Quoted by BlackPR
The whining about a grand Obama conspiracy is just loony, and shows a decided lack in critical thinking skills.
whining...no, its a practical discussion
looney? not hardly, thats just nonsense to say so
lack of critical thinking skills? no, I think not talking about this is lacking in critical thinking,
if we remain quiet and sit back in our easy chair thinking, naw....they aren't going after our guns...then in a few years we'll look just like UK/Australia
don't agree with it fine....but don't call us loony and lacking in thinking skills, the people that are attacking the 2A have put in plenty of planning/thinking on their ways of restricting our rights and we need to counter it
...this is much faster then I thought. Man, oh man, it is going to be a long few years
Hopyard and SD, this time you are both incorrect. It is the job of the Judge to review the rule change. When Congress passed 42 U.S.C § 4331 et. seq.and 5 U.S.C § 701 et. seq.they provided in the legislation that decisions made by administrative agencies is subject to review by the Federal Court. See Below.
From the opinion:"The Complaint filed by Brady and the 3 Amended Complaint filed by NPCA collectively assert claims under the Administrative Procedure Act, 5 U.S.C. § 701 et seq.,"
Pertinent part of the Act:
§ 702 Right of Review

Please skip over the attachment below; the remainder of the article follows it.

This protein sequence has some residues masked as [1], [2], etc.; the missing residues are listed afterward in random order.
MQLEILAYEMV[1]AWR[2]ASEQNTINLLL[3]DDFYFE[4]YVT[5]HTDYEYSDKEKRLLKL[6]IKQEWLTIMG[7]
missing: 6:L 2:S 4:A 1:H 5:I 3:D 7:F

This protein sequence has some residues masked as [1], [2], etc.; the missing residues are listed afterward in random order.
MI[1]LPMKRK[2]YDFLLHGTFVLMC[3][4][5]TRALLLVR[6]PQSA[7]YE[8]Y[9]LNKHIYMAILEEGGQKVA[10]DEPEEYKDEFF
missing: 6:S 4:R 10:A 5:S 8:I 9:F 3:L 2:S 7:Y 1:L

A person suffering legal wrong because of agency action, or adversely affected or aggrieved by agency action within the meaning of a relevant statute, is entitled to judicial review thereof. An action in a court of the United States seeking relief other than money damages and stating a claim that an agency or an officer or employee thereof acted or failed to act in an official capacity or under color of legal authority shall not be dismissed nor relief therein be denied on the ground that it is against the United States or that the United States is an indispensable party. The United States may be named as a defendant in any such action, and a judgment or decree may be entered against the United States: Provided, That any mandatory or injunctive decree shall specify the Federal officer or officers (by name or by title), and their successors in office, personally responsible for compliance. Nothing herein
(1) affects other limitations on judicial review or the power or duty of the court to dismiss any action or deny relief on any other appropriate legal or equitable ground; or
(2) confers authority to grant relief if any other statute that grants consent to suit expressly or impliedly forbids the relief which is sought.
From the opinion:
Prior to issuing the Final Rule, the Department of the Interior did
not prepare an environmental assessment or an environmental impact statement pursuant to the
National Environmental Protection Act (“NEPA”), 42 U.S.C. § 4331, et seq.